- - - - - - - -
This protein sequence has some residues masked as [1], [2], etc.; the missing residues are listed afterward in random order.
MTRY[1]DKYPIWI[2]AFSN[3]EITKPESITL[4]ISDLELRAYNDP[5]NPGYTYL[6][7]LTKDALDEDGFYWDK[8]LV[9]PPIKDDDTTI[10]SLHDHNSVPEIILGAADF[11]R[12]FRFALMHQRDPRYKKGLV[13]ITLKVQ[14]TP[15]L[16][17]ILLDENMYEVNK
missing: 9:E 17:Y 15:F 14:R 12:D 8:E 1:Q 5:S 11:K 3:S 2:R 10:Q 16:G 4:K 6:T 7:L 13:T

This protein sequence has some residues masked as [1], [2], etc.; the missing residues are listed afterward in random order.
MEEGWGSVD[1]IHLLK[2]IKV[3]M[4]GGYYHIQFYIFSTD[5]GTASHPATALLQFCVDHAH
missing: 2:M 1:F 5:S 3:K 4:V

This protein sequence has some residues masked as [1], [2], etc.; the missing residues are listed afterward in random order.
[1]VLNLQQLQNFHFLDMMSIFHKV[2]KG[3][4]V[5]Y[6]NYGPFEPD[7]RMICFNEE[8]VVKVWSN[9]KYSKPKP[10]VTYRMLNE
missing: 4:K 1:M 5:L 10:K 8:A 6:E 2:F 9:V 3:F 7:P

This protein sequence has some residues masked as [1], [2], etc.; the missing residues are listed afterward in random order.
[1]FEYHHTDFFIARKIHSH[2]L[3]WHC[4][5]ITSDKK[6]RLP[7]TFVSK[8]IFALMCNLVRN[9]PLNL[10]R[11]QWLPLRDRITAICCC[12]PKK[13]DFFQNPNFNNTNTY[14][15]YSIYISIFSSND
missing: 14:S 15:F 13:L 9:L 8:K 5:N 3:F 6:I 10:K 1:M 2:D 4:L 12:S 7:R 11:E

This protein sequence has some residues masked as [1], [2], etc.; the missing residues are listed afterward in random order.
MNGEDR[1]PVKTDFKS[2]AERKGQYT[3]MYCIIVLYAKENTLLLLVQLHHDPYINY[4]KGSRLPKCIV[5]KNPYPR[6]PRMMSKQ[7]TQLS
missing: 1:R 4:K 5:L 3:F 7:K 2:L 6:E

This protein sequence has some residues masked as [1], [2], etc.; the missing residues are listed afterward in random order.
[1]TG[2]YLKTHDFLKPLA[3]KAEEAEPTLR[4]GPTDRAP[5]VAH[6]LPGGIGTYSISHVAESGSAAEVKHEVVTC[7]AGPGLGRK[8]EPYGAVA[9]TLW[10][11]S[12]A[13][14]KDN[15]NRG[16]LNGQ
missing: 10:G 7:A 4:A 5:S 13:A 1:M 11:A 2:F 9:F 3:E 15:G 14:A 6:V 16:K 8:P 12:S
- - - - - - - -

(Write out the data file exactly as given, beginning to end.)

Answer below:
This protein sequence has some residues masked as [1], [2], etc.; the missing residues are listed afterward in random order.
MTRY[1]DKYPIWI[2]AFSN[3]EITKPESITL[4]ISDLELRAYNDP[5]NPGYTYL[6][7]LTKDALDEDGFYWDK[8]LV[9]PPIKDDDTTI[10]SLHDHNSVPEIILGAADF[11]R[12]FRFALMHQRDPRYKKGLV[13]ITLKVQ[14]TP[15]L[16][17]ILLDENMYEVNK
missing: 9:E 17:Y 15:F 14:R 12:D 8:E 1:Q 5:S 11:K 3:S 2:R 10:Q 16:G 4:K 6:T 7:L 13:T

This protein sequence has some residues masked as [1], [2], etc.; the missing residues are listed afterward in random order.
MEEGWGSVD[1]IHLLK[2]IKV[3]M[4]GGYYHIQFYIFSTD[5]GTASHPATALLQFCVDHAH
missing: 2:M 1:F 5:S 3:K 4:V

This protein sequence has some residues masked as [1], [2], etc.; the missing residues are listed afterward in random order.
[1]VLNLQQLQNFHFLDMMSIFHKV[2]KG[3][4]V[5]Y[6]NYGPFEPD[7]RMICFNEE[8]VVKVWSN[9]KYSKPKP[10]VTYRMLNE
missing: 4:K 1:M 5:L 10:K 8:A 6:E 2:F 9:V 3:F 7:P

This protein sequence has some residues masked as [1], [2], etc.; the missing residues are listed afterward in random order.
[1]FEYHHTDFFIARKIHSH[2]L[3]WHC[4][5]ITSDKK[6]RLP[7]TFVSK[8]IFALMCNLVRN[9]PLNL[10]R[11]QWLPLRDRITAICCC[12]PKK[13]DFFQNPNFNNTNTY[14][15]YSIYISIFSSND
missing: 14:S 15:F 13:L 9:L 8:K 5:N 3:F 6:I 10:K 1:M 2:D 4:L 12:S 7:R 11:E

This protein sequence has some residues masked as [1], [2], etc.; the missing residues are listed afterward in random order.
MNGEDR[1]PVKTDFKS[2]AERKGQYT[3]MYCIIVLYAKENTLLLLVQLHHDPYINY[4]KGSRLPKCIV[5]KNPYPR[6]PRMMSKQ[7]TQLS
missing: 1:R 4:K 5:L 3:F 7:K 2:L 6:E

This protein sequence has some residues masked as [1], [2], etc.; the missing residues are listed afterward in random order.
[1]TG[2]YLKTHDFLKPLA[3]KAEEAEPTLR[4]GPTDRAP[5]VAH[6]LPGGIGTYSISHVAESGSAAEVKHEVVTC[7]AGPGLGRK[8]EPYGAVA[9]TLW[10][11]S[12]A[13][14]KDN[15]NRG[16]LNGQ
missing: 10:G 7:A 4:A 5:S 13:A 1:M 11:A 2:F 9:F 3:E 15:G 14:A 6:V 16:K 8:P 12:S